New York, October 24, 2011—Youth leaders Gabi Avner and Anas Ashqar spoke at a think tank and local high school about how to bridge the gap between grassroots mobilization and the political realm during their New York area tour last week.
The two events could not have offered a greater contrast. During the first, Gabi and Anas sat amongst construction paper cutouts and class projects in a buildOn high school classroom in the Bronx. At the second, the two dressed in shirts and ties and led a discussion featuring influential members of prominent foundations, NGOs and financial organizations at a Council on Foreign Relations meeting at their presitgious headquarters in Manhattan's Upper East Side.
Yet, despite their obvious differences of setting and audience – not to mention attire – the events were connected by the underlying theme demanding change, which stressed the importance of the grassroots and the latent potential of youth activism.
Around 50 students from two different high schools stayed well after the final bell to listen to Gabi and Anas share their personal stories and draw connections between youth activism in Palestine and Israel and under-resourced communities closer to home. Drawing parallels between their own experiences and the narratives they heard, students asked the youth leaders how they motivate others to get involved and to envision a more promising future.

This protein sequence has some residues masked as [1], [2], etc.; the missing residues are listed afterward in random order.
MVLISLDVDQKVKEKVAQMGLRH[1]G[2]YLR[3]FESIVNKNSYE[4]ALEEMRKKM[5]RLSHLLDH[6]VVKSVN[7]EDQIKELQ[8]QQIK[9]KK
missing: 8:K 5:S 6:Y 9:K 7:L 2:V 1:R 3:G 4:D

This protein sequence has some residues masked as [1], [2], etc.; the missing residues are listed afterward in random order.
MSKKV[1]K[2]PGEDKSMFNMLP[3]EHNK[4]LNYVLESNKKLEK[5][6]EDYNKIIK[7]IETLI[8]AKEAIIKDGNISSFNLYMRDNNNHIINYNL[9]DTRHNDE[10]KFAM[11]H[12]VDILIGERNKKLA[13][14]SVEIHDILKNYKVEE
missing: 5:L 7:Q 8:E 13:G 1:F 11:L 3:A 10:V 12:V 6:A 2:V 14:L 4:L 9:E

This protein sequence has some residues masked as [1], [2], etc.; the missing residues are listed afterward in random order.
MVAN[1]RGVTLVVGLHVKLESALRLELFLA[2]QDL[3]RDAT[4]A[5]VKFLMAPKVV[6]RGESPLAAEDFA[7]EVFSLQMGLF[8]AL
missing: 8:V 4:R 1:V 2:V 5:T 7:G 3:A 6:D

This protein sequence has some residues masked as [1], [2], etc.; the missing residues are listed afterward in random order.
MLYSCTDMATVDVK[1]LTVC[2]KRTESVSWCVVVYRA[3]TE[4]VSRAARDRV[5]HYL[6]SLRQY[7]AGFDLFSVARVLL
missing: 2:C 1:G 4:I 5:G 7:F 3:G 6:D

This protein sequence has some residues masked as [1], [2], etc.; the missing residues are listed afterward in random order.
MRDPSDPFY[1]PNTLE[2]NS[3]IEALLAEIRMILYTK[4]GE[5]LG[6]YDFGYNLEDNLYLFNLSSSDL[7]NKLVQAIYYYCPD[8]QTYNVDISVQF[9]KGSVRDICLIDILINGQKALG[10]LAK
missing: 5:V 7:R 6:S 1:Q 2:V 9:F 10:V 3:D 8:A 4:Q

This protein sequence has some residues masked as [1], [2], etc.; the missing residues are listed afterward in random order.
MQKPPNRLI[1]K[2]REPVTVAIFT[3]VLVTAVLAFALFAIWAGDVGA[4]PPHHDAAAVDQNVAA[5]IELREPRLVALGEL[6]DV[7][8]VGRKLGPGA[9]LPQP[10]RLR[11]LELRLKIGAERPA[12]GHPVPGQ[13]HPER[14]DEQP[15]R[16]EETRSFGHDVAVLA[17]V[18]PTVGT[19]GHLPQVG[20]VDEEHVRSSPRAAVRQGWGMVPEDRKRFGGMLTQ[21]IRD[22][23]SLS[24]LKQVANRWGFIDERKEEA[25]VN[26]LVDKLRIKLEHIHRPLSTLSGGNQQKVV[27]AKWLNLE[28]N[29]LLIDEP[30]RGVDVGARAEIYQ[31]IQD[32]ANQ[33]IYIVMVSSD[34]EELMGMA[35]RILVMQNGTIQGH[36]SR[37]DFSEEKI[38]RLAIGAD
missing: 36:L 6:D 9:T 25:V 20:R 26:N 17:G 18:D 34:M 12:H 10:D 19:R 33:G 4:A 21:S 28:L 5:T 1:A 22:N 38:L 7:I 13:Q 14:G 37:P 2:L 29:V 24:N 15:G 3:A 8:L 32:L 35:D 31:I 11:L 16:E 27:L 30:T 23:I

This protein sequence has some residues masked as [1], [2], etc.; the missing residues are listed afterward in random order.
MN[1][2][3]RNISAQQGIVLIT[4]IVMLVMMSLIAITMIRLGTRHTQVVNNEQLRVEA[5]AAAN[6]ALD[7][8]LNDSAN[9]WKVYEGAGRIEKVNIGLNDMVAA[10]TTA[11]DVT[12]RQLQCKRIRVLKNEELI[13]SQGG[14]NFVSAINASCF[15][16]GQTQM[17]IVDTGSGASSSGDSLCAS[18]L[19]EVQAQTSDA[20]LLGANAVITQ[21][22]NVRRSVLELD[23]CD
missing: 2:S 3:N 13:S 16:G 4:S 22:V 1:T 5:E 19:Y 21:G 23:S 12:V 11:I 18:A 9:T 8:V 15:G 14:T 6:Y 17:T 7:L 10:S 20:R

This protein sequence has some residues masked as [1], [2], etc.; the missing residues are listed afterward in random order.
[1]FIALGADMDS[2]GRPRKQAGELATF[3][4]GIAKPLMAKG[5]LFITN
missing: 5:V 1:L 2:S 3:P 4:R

"That's my job as a youth leader: I need to fight apathy, I need to make people understand that they have to care because if they don't, then who will," responded Gabi. "You have to set a personal example. That's how you lead."
"Youths are the agents for change," said Stephanie Gilman, program manager for buildOn at the Banana Kelly high school. "They can break the cycle [through] youth led, youth instigated, youth directed activism."
In line with this message, Gabi and Anas headed the CFR meeting that featured members from a variety of organizations who share OneVoice's goals of grassroots political mobilization and youth empowerment, including Global Kids, the US Institute of Peace, and the Kenan Institute for Ethics.
While CFR meetings are usually led by top level policymakers, Gabi and Anas were invited to lead the meeting "to provide their perspective on what it means to build consensus in the grassroots in Israel and the West Bank," said Rachel E. Beer, national intelligence fellow with the CFR, in her introductory remarks to the 20 member audience.
"Sharing best practices across organizations is the best way to strengthen our movement," said Rachel Steinberg, International Education Program director. "Anytime we can expand our message to a new audience, draw connections with other groups, and inspire others to empower youths, we are furthering our goals."